The singers belong to a community of people who genuinely care for each other and who are grounded in this common endeavor. “They come back,” Chase says, “week after week, learning to hear true, pure vocal intervals, not the compromises built into a modern keyboard,” which Director Chase uses as little as possible, and only in the very early stages of rehearsal. “Reliance on the piano is the enemy,” she explains. “I want each singer to learn to hear those pure intervals, and to hear tones differently according to where they fall within a particular, and often complex chord.”
To foster the intimate, well-blended sound that results from such training, she often moves singers into mixed formations where, for example, a bass standing next to a soprano learns to fine tune and blend with his neighbor while mastering a separate vocal line. “I seek to build independent, confident singers,” she says, “but singers who are attentive to, and care for each other.” Thus, Vox Nova enthusiastically and deftly performs pieces in various formations, depending on the particular composition and its desired musical effects.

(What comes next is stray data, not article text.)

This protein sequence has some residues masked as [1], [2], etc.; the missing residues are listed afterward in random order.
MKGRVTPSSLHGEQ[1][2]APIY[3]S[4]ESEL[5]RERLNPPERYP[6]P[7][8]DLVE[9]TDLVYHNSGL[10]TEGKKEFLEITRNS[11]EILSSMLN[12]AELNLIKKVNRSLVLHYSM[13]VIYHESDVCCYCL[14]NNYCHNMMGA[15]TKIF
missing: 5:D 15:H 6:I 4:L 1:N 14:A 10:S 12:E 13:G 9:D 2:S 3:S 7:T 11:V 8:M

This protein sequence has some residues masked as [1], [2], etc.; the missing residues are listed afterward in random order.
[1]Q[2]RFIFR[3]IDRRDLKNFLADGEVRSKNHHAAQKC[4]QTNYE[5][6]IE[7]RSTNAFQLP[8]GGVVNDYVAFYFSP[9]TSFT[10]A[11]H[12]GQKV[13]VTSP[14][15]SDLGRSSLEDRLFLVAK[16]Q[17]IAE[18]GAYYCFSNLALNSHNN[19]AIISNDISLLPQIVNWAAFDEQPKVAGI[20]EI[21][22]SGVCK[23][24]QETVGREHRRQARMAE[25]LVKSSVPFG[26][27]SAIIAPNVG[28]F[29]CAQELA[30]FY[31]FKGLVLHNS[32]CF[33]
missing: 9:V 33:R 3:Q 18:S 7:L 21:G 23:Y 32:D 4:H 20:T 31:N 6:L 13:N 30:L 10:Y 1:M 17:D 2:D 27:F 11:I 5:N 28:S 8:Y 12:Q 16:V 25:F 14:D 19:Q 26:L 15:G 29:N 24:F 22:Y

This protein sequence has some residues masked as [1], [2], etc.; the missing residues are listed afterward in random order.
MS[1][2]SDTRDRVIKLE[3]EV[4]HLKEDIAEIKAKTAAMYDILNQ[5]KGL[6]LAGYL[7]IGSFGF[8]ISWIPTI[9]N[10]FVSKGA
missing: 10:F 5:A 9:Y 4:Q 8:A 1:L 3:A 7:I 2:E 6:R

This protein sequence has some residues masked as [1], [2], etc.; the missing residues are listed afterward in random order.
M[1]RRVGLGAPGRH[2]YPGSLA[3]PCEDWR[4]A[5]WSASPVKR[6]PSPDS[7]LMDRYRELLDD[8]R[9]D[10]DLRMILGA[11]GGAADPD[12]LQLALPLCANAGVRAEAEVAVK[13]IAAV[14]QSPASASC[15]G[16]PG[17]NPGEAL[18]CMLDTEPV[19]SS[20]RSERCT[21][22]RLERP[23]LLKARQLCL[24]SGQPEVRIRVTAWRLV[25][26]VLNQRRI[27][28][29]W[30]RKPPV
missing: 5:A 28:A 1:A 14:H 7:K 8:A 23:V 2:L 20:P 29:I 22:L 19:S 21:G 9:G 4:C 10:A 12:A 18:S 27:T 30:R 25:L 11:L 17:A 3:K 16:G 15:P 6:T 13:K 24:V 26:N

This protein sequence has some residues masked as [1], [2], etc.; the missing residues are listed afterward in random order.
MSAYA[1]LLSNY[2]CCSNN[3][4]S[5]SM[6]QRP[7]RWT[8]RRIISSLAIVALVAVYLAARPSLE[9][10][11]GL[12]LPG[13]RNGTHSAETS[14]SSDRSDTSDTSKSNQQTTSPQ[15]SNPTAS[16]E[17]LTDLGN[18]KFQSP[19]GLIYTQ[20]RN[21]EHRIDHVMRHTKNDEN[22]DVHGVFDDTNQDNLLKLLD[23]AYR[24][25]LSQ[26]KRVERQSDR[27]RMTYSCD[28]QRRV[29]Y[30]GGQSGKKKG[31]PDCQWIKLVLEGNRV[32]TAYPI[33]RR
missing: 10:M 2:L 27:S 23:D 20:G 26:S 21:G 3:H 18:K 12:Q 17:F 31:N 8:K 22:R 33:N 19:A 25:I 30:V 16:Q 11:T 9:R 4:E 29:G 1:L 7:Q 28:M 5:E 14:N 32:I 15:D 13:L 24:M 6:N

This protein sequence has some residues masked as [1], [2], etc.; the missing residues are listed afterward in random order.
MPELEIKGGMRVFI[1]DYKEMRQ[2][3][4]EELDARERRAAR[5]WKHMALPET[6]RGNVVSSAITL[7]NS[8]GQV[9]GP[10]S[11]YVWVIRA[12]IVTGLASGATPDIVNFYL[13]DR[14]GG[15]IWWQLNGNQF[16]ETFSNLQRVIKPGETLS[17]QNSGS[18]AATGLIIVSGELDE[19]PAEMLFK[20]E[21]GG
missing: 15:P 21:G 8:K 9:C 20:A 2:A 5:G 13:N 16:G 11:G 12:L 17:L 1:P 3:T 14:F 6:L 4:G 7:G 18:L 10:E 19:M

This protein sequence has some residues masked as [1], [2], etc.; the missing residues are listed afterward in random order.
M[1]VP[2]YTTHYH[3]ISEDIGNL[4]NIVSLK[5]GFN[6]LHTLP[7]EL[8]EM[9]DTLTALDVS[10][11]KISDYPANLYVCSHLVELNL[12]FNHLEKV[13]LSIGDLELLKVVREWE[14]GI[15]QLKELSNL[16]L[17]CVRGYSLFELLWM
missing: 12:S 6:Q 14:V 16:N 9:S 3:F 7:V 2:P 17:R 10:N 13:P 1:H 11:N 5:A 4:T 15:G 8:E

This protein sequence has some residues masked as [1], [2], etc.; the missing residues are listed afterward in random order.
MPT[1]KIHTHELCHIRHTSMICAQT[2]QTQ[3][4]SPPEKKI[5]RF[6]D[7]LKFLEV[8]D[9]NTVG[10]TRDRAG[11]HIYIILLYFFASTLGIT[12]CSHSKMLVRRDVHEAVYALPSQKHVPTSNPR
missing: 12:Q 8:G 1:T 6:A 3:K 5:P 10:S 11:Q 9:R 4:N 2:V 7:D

Director Chase is solely focused on preparing Vox Nova for its concert series and performances, however, the choir engages in artistic collaboration to extend the reach of the choir’s core mission. Vox Nova has appeared with the Midcoast Symphony, Portland Symphony Orchestra and recently assumed the role of chorus in Portland Ovation’s premier production of The Summer King, an opera by USM composer Daniel Sonenberg. Vox Nova commissions and premiers new compositions and collaborates in performance with Maine musicians and ensembles such as the DaPonte String Quartet who have joined the choir in a number of programs such as Music of the Spheres (2012) and With Strings Attached (2016).
During the 2017-2018 concert season, Vox Nova will extend its performance radius to Bangor, Lewiston and Portland in addition to performing for our home audience in the Brunswick-Topsham area.
“About the Choir” contributed by Burke Long